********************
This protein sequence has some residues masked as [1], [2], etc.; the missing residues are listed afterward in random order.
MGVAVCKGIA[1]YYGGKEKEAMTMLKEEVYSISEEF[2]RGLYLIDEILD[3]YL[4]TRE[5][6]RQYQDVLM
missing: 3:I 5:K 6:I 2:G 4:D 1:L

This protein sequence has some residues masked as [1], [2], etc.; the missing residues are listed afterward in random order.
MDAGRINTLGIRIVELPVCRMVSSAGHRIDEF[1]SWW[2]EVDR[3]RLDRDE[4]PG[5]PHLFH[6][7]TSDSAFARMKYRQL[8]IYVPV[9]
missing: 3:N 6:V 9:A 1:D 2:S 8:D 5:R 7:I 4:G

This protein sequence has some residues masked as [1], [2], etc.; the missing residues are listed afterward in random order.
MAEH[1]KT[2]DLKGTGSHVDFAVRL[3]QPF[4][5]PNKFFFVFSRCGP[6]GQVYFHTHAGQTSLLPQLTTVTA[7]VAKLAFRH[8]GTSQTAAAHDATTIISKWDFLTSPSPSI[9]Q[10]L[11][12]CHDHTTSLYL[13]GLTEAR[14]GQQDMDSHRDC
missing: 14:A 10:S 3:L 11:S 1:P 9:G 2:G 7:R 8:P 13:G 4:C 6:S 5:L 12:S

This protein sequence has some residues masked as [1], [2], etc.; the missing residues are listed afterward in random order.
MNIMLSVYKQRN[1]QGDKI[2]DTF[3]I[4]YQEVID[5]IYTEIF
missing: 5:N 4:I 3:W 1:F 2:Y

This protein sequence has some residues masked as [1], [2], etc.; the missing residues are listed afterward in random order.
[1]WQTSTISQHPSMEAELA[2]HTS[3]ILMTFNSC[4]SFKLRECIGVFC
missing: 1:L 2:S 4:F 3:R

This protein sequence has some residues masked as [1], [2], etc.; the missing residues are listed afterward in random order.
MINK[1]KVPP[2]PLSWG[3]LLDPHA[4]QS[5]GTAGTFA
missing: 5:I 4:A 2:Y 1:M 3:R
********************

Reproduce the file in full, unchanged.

This protein sequence has some residues masked as [1], [2], etc.; the missing residues are listed afterward in random order.
MGVAVCKGIA[1]YYGGKEKEAMTMLKEEVYSISEEF[2]RGLYLIDEILD[3]YL[4]TRE[5][6]RQYQDVLM
missing: 3:I 5:K 6:I 2:G 4:D 1:L

This protein sequence has some residues masked as [1], [2], etc.; the missing residues are listed afterward in random order.
MDAGRINTLGIRIVELPVCRMVSSAGHRIDEF[1]SWW[2]EVDR[3]RLDRDE[4]PG[5]PHLFH[6][7]TSDSAFARMKYRQL[8]IYVPV[9]
missing: 3:N 6:V 9:A 1:D 2:S 8:D 5:R 7:I 4:G

This protein sequence has some residues masked as [1], [2], etc.; the missing residues are listed afterward in random order.
MAEH[1]KT[2]DLKGTGSHVDFAVRL[3]QPF[4][5]PNKFFFVFSRCGP[6]GQVYFHTHAGQTSLLPQLTTVTA[7]VAKLAFRH[8]GTSQTAAAHDATTIISKWDFLTSPSPSI[9]Q[10]L[11][12]CHDHTTSLYL[13]GLTEAR[14]GQQDMDSHRDC
missing: 14:A 10:S 3:L 11:S 1:P 9:G 2:G 7:R 8:P 13:G 4:C 6:S 5:L 12:S

This protein sequence has some residues masked as [1], [2], etc.; the missing residues are listed afterward in random order.
MNIMLSVYKQRN[1]QGDKI[2]DTF[3]I[4]YQEVID[5]IYTEIF
missing: 5:N 4:I 3:W 1:F 2:Y

This protein sequence has some residues masked as [1], [2], etc.; the missing residues are listed afterward in random order.
[1]WQTSTISQHPSMEAELA[2]HTS[3]ILMTFNSC[4]SFKLRECIGVFC
missing: 1:L 2:S 4:F 3:R

This protein sequence has some residues masked as [1], [2], etc.; the missing residues are listed afterward in random order.
MINK[1]KVPP[2]PLSWG[3]LLDPHA[4]QS[5]GTAGTFA
missing: 5:I 4:A 2:Y 1:M 3:R